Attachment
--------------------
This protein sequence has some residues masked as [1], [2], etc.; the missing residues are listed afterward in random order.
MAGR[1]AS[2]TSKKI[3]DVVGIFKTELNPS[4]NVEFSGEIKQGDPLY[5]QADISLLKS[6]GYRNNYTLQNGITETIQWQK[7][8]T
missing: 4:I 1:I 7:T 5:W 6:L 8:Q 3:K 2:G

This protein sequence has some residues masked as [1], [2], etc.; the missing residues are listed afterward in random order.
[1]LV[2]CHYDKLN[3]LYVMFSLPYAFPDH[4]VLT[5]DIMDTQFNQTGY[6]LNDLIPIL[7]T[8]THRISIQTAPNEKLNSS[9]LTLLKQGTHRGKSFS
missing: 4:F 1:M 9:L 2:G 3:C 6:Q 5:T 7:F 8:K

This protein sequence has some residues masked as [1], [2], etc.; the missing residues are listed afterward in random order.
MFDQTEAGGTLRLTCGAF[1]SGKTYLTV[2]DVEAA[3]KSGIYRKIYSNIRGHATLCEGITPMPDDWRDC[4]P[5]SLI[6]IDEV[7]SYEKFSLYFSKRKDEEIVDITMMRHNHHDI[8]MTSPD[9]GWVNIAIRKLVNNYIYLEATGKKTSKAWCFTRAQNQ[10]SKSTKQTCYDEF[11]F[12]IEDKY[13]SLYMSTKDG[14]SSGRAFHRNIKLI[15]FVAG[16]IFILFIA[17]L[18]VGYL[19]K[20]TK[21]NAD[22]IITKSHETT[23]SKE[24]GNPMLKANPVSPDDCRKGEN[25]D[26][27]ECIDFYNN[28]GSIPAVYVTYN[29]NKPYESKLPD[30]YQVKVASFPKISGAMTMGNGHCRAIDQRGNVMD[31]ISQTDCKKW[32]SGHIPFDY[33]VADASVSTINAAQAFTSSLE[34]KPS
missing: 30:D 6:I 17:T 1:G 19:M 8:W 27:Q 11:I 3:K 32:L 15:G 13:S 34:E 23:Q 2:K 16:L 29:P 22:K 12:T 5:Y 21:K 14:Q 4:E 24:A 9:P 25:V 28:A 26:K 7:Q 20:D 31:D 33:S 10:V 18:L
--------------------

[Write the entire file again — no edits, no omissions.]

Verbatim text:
This protein sequence has some residues masked as [1], [2], etc.; the missing residues are listed afterward in random order.
MAGR[1]AS[2]TSKKI[3]DVVGIFKTELNPS[4]NVEFSGEIKQGDPLY[5]QADISLLKS[6]GYRNNYTLQNGITETIQWQK[7][8]T
missing: 4:I 1:I 7:T 5:W 6:L 8:Q 3:K 2:G

This protein sequence has some residues masked as [1], [2], etc.; the missing residues are listed afterward in random order.
[1]LV[2]CHYDKLN[3]LYVMFSLPYAFPDH[4]VLT[5]DIMDTQFNQTGY[6]LNDLIPIL[7]T[8]THRISIQTAPNEKLNSS[9]LTLLKQGTHRGKSFS
missing: 4:F 1:M 9:L 2:G 3:C 6:Q 5:T 7:F 8:K

This protein sequence has some residues masked as [1], [2], etc.; the missing residues are listed afterward in random order.
MFDQTEAGGTLRLTCGAF[1]SGKTYLTV[2]DVEAA[3]KSGIYRKIYSNIRGHATLCEGITPMPDDWRDC[4]P[5]SLI[6]IDEV[7]SYEKFSLYFSKRKDEEIVDITMMRHNHHDI[8]MTSPD[9]GWVNIAIRKLVNNYIYLEATGKKTSKAWCFTRAQNQ[10]SKSTKQTCYDEF[11]F[12]IEDKY[13]SLYMSTKDG[14]SSGRAFHRNIKLI[15]FVAG[16]IFILFIA[17]L[18]VGYL[19]K[20]TK[21]NAD[22]IITKSHETT[23]SKE[24]GNPMLKANPVSPDDCRKGEN[25]D[26][27]ECIDFYNN[28]GSIPAVYVTYN[29]NKPYESKLPD[30]YQVKVASFPKISGAMTMGNGHCRAIDQRGNVMD[31]ISQTDCKKW[32]SGHIPFDY[33]VADASVSTINAAQAFTSSLE[34]KPS
missing: 30:D 6:I 17:T 1:G 19:M 8:W 27:Q 11:I 3:K 32:L 15:G 13:S 34:E 23:Q 2:K 16:L 29:P 22:K 12:T 5:Y 21:K 14:Q 4:E 24:A 9:P 25:V 28:A 26:K 7:Q 20:D 31:D 33:S 10:V 18:L